Hannah visits her pediatric endocrinologist every 3 months for a check-up. We all try to guess what her A1C level will be. That is a routine blood test that checks her average blood sugar for the previous 3 months. Usually, it’s very good. Once a year, routine blood work is done to check her overall health. For the past 3 years, she’s had excellent “pit stops”.
Bumps along the way:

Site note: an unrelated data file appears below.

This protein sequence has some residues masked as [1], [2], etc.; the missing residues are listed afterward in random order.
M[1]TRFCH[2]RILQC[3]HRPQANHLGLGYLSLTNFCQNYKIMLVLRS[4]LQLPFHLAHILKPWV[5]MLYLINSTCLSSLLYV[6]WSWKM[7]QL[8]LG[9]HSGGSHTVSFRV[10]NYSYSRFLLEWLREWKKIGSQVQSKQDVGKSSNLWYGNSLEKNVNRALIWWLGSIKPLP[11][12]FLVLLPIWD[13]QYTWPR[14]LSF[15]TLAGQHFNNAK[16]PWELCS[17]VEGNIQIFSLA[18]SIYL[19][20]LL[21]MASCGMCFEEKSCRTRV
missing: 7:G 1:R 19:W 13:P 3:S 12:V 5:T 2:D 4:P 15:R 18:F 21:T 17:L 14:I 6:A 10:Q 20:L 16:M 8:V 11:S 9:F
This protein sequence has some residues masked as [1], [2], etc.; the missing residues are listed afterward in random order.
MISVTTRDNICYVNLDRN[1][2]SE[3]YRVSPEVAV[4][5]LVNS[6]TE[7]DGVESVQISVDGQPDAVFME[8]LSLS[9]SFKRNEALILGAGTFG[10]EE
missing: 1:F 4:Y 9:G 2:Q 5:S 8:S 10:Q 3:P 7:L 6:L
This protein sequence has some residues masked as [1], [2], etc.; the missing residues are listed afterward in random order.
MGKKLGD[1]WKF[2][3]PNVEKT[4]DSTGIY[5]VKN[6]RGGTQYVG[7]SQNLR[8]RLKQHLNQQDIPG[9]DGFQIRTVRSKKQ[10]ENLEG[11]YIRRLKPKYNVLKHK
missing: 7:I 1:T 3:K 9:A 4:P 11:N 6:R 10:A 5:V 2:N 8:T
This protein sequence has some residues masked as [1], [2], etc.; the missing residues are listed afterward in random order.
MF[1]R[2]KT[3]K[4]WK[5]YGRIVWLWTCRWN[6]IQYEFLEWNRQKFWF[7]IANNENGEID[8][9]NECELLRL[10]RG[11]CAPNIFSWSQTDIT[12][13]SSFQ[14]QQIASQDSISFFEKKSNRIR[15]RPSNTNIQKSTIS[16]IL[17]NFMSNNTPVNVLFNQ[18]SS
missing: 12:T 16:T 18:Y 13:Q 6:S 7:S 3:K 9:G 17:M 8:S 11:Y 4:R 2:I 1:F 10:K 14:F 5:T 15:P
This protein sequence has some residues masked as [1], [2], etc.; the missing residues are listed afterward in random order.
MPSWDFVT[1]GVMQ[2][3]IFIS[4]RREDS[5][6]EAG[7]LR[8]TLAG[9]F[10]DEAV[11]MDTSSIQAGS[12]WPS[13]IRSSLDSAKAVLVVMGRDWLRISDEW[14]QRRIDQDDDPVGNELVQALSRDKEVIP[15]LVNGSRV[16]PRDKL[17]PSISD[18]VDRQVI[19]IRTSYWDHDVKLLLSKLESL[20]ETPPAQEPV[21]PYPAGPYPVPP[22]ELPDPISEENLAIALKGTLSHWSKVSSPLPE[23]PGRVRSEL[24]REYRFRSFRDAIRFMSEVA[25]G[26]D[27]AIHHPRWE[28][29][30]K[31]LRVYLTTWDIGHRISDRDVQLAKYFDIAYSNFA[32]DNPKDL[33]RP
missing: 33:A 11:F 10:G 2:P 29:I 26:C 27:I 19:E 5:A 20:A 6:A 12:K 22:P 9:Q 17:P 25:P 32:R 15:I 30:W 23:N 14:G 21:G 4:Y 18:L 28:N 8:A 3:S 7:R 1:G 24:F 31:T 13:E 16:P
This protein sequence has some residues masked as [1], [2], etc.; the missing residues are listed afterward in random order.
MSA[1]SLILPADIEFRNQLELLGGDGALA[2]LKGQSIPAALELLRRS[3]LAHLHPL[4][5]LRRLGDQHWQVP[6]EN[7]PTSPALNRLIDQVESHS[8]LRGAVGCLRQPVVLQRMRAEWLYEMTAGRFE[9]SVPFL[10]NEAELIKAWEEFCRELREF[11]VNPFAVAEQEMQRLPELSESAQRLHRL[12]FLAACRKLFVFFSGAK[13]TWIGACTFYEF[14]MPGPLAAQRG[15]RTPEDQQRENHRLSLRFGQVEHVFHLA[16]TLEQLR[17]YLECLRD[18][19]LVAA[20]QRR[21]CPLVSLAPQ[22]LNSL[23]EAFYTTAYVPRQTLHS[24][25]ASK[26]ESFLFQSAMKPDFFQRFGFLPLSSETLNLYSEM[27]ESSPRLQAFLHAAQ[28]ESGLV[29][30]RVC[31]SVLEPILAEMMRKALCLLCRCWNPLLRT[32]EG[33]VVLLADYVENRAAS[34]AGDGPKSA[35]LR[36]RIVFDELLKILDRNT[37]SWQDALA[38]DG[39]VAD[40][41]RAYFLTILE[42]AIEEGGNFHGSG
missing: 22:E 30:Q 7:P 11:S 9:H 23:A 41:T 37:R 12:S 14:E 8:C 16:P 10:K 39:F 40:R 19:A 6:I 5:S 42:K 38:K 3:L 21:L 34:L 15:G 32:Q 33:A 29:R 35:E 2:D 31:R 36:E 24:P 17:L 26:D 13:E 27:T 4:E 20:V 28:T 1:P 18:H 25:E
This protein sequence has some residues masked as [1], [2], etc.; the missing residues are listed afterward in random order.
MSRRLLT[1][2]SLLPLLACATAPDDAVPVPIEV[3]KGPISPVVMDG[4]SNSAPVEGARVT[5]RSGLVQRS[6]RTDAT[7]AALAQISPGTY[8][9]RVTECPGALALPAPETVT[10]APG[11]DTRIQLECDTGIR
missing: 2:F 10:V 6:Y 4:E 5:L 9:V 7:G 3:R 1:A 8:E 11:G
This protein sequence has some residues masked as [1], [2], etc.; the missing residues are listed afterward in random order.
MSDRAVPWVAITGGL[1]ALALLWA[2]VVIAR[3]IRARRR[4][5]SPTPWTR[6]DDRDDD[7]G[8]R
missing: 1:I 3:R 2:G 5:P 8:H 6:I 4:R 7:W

Hannah still has ups and downs with her blood sugar levels each day. There are so many factors that affect diabetes – exercise, food, stress, growth, illness, and fatigue. It is a very difficult disease to manage. This past summer, while out shopping with the whole family, Hannah experienced a sudden drop in blood sugar. It went down to 38. (The normal range is 80 – 140.) She said it felt like she was going to pass out. Duck quickly handed Zach some change and told him to get a soft drink out of a nearby vending machine. I’m sure that 9 year old feet and fingers have never moved so fast! Duck then carried her out to the car as she drank some of the Mountain Dew Zach had selected. After about 15 minutes, she felt fine. At times, her blood sugar can spike up to 300 or more. This happens a lot at night and Duck and I get up every night 2 or 3 times to check her blood sugar and make adjustments. We don’t even have to wake her up to check. We check the blood sugar on her forearm and make adjustments with the pump that is usually tucked under her pillow. The only time we have to wake her up is if her blood sugar is low. At that point, we have to give her some juice to drink.